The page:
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PointCrowd is a RhinoScripting workshop using the remarkably easy to learn Python programming language that is available in the upcoming release of Rhino 5. This three week mini-course will start with the basics of programming and move into the mathematics of space and Rhino’s representation of geometry. The workshop is designed specifically for architects and designers with little or no programming experience or those interested in learning a new platform for expressing geometrical ideas algorithmically. Anyone with a good working knowledge of Rhino is welcome.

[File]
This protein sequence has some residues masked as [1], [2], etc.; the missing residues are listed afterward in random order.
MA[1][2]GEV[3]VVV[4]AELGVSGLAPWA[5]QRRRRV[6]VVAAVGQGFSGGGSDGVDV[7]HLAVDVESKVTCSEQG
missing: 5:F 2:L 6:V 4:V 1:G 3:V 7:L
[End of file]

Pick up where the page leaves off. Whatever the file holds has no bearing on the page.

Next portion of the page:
Automation: Increase your efficiency by programming Rhino to complete tedious drawing and modeling tasks.
Optimization: Create a better design product by testing and improving your models against physical conditions like light and circulation.
Generative Design: Work through complex geometric ideas using simple Python scripts.
The class will also touch on topics such as scripting in Grasshopper and interfacing with other programs. Sessions will be held in DUMBO, Brooklyn on Monday and Thursday evenings from 6:30-10pm to fit into the schedule of working professionals. Register by May 7th to save $100. Please visit www.pointcrowd.com for details.
Architects: Bates Masi+ Architects
Location: Montauk, NY, USA
Square Footage: 7,000 sqft
Builder: Davis Builders Inc.
Interior Design: Bates Masi + Architects w/ Victoria Pryor
Landscape Design: Bates Masi + Architects
Custom Furniture: Bates Masi + Architects
Structural Engineer: Steven L. Maresca
Photographs: Michael Moran